Tuesday, April 29, 2008

Miley Cyrus--Girl Gone Wild?

I have seen the Miley Cyrus photo and heard it described, alternately, as soft core porn and as a publicity stunt. Either this 15 year old girl has been taken advantage of by all the adults around her, or she has taken her first step toward becoming the next tabloid train wreck.

I'm conflicted about this. My own 7 year old, like 7 year olds around the globe, is obsessed with Miley Cyrus as Hannah Montana. My knee jerk reaction was to be appalled that her parents allowed the picture to be taken, that Annie Leibovitz would even think to take such a picture, and to lament the hypersexualization of young girls in our culture. Yet...

I've also just returned from a conference where I (along with Alison) delivered a paper that argued, in part, that women's sexuality is marginalized/ignored/pathologized by mainstream society. We are deeply uncomfortable with female sexual desire and pleasure. Yet, paradoxically, it is exactly sexual pleasure and desire, or at least the performance of it, that we offer young girls/women as the means by which they assert their autonomy. I'm reminded of Jessica Simpson talking about how empowering it was to wear Daisy Duke's shorts in the Dukes of Hazard movie; of Anne Hathaway wanting to take the breast-exposing role in Brokeback Mountain in an effort to shed her Disney princess image; of Lisa Bonet in Angel Heart as she attempted to move out from under Bill Cosby's shadow; of Halle Berry's Oscar for Monster's Ball. One can easily imagine that Miley Cyrus, in the thick of her hormonal adolescence, perhaps feeling the claustrophobia of being a star in the Disney machine, fearing losing herself in the squeaky clean image of Hannah Montana, jumped at the chance to work with Annie Leibovitz and create the kind of sexually provocative images Leibovitz is known for.

Who knows? I do feel sorry for her, though. Not only will the outcry about this be huge (already prompting Cyrus to deliver an Obama-style repudiation of Leibovitz), but I also feel like we've ruined whatever kind of joy or power or solace she may have found in the picture, or by extension, her burgeoning sexual self.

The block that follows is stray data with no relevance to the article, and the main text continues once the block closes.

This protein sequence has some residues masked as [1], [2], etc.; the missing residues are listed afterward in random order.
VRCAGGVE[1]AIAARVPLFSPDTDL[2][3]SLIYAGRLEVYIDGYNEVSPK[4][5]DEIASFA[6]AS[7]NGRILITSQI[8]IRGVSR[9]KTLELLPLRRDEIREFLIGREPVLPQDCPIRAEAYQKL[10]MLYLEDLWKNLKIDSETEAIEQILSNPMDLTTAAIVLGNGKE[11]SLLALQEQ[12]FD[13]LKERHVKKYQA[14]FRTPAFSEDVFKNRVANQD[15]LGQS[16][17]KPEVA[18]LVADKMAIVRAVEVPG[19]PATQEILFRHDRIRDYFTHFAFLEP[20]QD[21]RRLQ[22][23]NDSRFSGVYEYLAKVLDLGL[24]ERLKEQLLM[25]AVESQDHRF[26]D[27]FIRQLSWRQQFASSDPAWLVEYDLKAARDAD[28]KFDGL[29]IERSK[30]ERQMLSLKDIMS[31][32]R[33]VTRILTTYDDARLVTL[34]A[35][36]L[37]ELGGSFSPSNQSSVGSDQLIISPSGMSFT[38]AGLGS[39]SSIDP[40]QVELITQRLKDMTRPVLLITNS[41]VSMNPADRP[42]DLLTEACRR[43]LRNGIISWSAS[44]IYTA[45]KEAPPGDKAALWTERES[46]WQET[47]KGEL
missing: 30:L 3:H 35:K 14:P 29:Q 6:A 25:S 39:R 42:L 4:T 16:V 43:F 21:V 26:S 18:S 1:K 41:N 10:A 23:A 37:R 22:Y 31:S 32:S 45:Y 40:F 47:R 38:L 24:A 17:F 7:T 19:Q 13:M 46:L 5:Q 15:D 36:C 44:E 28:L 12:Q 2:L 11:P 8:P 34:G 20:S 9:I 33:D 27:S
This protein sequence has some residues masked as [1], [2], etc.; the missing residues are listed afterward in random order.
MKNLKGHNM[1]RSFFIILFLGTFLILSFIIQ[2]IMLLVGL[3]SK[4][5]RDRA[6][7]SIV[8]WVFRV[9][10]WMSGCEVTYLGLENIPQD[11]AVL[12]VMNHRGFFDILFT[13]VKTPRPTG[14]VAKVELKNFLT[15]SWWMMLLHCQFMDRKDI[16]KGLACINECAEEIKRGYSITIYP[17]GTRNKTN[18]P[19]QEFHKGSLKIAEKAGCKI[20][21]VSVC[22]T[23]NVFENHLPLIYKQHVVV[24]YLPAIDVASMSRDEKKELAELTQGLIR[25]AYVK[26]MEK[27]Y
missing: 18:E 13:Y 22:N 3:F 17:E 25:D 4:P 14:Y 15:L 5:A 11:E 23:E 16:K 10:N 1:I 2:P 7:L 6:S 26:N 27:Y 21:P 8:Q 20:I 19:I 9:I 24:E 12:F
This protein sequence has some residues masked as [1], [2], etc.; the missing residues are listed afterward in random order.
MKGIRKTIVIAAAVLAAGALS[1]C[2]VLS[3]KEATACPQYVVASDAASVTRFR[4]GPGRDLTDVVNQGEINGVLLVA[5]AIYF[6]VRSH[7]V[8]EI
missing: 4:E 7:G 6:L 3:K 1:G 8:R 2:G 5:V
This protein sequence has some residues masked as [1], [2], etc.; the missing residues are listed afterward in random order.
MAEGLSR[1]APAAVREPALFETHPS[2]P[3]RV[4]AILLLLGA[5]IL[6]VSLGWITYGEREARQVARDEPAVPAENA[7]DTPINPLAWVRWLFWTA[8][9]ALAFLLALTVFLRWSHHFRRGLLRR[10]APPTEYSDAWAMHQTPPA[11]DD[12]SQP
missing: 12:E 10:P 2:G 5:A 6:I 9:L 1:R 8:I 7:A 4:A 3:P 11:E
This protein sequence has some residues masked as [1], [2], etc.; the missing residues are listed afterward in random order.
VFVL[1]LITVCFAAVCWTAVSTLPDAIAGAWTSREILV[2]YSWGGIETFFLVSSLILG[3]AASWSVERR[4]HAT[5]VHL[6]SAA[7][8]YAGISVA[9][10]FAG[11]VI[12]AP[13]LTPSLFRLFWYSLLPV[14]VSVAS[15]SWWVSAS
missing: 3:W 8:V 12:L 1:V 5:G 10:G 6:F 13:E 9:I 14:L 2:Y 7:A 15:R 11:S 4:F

Saturday, April 26, 2008

Of Natural Hair and Role Models

I've talked in this space before about my fraught relationship with my hair. After getting my hair relaxed in October of last year, I decided to go natural. Being too chicken to cut all my hair off (the easiest way to go natural after having relaxed hair), I decided to let my relaxer grow out and try various hybrid hairstyles while decided exactly what to do with my hair. Alas, my inherent hair laziness kicked in and three weeks ago I was back at the salon getting my hair chemically treated. I thought a lot about the decision and thought I felt good about it (reading the comments on a post about natural hair at Stuff Educated Black People Like got me really thinking about the fetishization of natural hair in certain circles) until I went to work the next day.

Several students on separate occasions came to me to ask about my hair. Did I get a relaxer? Did I get my hair pressed? Was all that all my real hair? Not only was I caught off guard by those questions (who knew people were paying that much attention to my hair?), but I was also surprised at their sense of betrayal. These students, all young black women, were clearly very disappointed in me. I'd let them down.

I hate the very idea of making choices about my personal appearance based on other people's expectations, but at the same time I understand that my public persona is very important. Being a black professional in a place like Charleston, SC matters in very real, material ways. My very presence, my actual physical body as well as the idea of me, intervenes into all kinds of weird racial histories and tensions here, so it's important that I take seriously what that presence says. I get that. Yet...there also needs to be room for me to be the me that I'm going to be. And maybe that me has chemically straightened hair. I know that sounds defensive and maybe it is just my justification for participating in my own oppression. Who knows?

I haven't made up my mind about how I feel about all of this.